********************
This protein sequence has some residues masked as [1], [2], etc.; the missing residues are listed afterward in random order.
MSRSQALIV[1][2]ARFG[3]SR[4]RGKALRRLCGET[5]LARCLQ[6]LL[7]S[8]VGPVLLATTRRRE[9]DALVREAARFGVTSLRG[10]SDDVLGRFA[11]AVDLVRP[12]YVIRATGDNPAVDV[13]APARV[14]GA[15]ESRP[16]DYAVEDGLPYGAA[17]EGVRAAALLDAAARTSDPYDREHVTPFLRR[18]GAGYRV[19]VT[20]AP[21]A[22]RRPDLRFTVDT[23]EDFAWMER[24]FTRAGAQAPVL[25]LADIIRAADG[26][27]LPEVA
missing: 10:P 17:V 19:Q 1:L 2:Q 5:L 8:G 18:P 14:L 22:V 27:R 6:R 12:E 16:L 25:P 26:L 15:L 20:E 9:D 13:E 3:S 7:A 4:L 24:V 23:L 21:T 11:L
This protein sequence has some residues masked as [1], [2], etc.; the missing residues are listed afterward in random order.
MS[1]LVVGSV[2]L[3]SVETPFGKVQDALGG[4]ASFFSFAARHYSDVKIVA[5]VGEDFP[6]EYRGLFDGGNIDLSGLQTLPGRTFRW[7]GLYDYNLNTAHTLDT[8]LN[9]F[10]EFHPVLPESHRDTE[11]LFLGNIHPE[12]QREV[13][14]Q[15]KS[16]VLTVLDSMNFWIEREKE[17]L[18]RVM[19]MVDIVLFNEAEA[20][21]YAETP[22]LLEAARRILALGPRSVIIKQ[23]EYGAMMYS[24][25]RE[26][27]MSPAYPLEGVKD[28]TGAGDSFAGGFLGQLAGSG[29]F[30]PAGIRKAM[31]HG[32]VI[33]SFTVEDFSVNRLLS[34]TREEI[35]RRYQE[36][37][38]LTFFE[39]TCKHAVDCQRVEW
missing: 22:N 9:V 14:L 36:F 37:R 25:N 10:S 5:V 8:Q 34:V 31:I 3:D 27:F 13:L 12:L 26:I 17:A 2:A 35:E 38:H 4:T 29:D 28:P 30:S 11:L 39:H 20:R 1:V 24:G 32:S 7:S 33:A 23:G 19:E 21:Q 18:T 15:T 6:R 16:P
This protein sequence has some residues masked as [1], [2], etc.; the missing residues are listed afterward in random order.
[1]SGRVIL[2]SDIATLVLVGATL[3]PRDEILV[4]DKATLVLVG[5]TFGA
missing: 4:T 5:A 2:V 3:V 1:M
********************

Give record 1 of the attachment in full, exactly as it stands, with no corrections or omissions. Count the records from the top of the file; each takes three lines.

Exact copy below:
This protein sequence has some residues masked as [1], [2], etc.; the missing residues are listed afterward in random order.
MSRSQALIV[1][2]ARFG[3]SR[4]RGKALRRLCGET[5]LARCLQ[6]LL[7]S[8]VGPVLLATTRRRE[9]DALVREAARFGVTSLRG[10]SDDVLGRFA[11]AVDLVRP[12]YVIRATGDNPAVDV[13]APARV[14]GA[15]ESRP[16]DYAVEDGLPYGAA[17]EGVRAAALLDAAARTSDPYDREHVTPFLRR[18]GAGYRV[19]VT[20]AP[21]A[22]RRPDLRFTVDT[23]EDFAWMER[24]FTRAGAQAPVL[25]LADIIRAADG[26][27]LPEVA
missing: 10:P 17:V 19:Q 1:L 2:Q 5:L 8:G 18:P 14:L 22:V 27:R 6:R 12:E 16:L 25:P 26:L 15:L 20:E 9:D 13:E 3:S 7:A 4:L 24:V 23:L 21:T 11:L